Sotto hopeful 17th Congress will pass bill lowering minimum age of criminal liability

Senate President Vicente Sotto III expressed optimism that the bill lowering the minimum age of criminal liability will be passed by the Senate before the 17th Congress ends in June.

In a press conference, Sotto said that there is still hope for the bill’s third reading approval within the current Congress as sessions resume from May 20 to June 7.

Oo. May pag-asa, pwede. May pag-asa ‘yun, sigurado tatalakayin namin (There is still hope. We will surely tackle it),” Sotto said.

“But if not, then in the 18th Congress, mas malamang (But if not, there is a higher chance for the measure to be passed in the 18th Congress),” he added.

Sotto said the bill would be part of the agenda during the majority caucus set on Monday next week, wherein they will discuss the priority measures that needed to be passed in the final three weeks of the 17th Congress.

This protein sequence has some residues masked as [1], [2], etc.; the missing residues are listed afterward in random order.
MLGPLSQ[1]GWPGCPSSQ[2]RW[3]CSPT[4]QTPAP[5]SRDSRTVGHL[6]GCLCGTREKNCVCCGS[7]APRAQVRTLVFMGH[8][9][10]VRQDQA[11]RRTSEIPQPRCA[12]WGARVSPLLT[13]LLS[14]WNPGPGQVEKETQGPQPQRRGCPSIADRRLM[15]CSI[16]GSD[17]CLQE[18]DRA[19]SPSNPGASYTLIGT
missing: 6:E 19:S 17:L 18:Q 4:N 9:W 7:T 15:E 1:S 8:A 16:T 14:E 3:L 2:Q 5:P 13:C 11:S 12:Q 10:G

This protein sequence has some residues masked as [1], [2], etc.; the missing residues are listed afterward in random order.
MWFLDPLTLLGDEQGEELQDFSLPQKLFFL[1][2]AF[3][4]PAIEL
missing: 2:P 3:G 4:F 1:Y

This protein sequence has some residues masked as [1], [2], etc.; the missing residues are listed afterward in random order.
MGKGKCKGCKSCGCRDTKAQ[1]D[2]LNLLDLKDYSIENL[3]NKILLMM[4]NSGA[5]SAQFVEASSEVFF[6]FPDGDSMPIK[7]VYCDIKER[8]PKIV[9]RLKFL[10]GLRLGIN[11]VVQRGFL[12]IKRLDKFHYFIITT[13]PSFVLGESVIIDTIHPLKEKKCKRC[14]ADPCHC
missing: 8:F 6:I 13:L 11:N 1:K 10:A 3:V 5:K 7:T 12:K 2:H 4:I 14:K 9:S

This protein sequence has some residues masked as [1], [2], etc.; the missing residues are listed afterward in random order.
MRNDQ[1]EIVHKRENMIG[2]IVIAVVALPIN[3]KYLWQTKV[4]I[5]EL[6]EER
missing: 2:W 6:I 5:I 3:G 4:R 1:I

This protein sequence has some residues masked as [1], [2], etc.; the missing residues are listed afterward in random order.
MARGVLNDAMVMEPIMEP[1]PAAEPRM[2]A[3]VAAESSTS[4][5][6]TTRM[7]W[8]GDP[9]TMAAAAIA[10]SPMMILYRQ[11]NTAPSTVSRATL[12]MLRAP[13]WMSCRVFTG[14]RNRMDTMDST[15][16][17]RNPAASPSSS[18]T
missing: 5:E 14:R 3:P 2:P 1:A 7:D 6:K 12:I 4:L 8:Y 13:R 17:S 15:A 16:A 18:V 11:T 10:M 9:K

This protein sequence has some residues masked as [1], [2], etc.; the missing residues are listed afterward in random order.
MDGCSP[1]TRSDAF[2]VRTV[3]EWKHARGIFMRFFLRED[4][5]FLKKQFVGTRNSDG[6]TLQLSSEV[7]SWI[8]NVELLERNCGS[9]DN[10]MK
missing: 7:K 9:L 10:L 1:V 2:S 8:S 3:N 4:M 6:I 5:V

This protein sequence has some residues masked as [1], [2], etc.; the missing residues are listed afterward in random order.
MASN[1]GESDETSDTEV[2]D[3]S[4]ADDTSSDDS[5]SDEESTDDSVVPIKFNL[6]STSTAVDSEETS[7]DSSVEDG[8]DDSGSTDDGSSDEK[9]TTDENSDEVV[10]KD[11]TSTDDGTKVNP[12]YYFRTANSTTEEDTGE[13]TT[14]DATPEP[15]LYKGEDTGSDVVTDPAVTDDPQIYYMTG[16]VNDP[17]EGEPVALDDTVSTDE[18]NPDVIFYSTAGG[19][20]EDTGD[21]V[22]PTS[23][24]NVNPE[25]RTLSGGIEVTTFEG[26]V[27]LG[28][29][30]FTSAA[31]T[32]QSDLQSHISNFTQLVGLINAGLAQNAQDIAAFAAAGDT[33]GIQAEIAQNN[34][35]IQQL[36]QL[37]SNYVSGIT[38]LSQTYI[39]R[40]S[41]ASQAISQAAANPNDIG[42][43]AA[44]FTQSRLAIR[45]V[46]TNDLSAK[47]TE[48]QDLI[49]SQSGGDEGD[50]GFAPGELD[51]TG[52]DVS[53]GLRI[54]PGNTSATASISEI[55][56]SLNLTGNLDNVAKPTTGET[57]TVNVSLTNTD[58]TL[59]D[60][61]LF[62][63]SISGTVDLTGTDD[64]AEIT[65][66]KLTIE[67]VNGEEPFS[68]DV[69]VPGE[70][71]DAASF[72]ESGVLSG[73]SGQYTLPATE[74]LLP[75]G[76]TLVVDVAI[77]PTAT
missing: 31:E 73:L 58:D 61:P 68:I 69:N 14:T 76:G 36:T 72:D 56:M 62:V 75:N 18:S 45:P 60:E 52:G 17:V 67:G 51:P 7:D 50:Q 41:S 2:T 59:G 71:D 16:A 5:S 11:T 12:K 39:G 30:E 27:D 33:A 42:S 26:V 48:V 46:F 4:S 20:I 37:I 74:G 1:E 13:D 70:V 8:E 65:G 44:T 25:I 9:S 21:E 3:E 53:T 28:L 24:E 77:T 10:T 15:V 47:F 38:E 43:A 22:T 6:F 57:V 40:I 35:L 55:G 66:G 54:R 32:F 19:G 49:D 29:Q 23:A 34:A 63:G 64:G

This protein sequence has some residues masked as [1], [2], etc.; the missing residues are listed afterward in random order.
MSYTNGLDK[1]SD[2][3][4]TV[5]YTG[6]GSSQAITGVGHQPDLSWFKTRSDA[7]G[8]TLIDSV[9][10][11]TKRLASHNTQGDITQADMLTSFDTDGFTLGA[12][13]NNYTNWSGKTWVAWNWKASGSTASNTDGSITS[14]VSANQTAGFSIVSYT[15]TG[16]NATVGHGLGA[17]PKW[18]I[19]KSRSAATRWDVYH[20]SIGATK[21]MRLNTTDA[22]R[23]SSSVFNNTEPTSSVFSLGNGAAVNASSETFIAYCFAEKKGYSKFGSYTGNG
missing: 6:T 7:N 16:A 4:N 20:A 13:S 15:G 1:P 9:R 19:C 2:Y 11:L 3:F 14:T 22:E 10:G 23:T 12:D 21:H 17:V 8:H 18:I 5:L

The measure has reached the Senate plenary for debates, while its counterpart at the House of Representatives has been approved on third and final reading.

The Senate bill proposes that “a child below 12 years of age at the time of the commission of the offense shall be exempt from liability. However, the child shall be subjected to an intervention program pursuant to this Act.”

“A child 12 years of age and above but below 18 years of age shall likewise be exempt from liability and be subjected to an intervention program, unless the child has acted with discernment, in which case such child shall be subjected to the appropriate proceedings in accordance with this Act,” the bill reads.

Those who commit a serious crime would be sent to Juvenile Reformatory Centers, also called “Bahay Pag-asa,” it added.

These serious crimes involve parricide, murder, infanticide, kidnapping, serious illegal detention where the victim is killed or raped; robbery with homicide or rape, destructive arson, rape; or carnapping, where the driver or occupant is killed or raped, or offenses under the Comprehensive Dangerous Drugs Act of 2002 that are punishable by more than 12 years in prison.

The Department of Social Welfare and Development will be responsible for building, funding and operating “Bahay Pag-asa,” the allocations for which will be included in the budget of the DSWD in the annual General Appropriations Act. (PNA)

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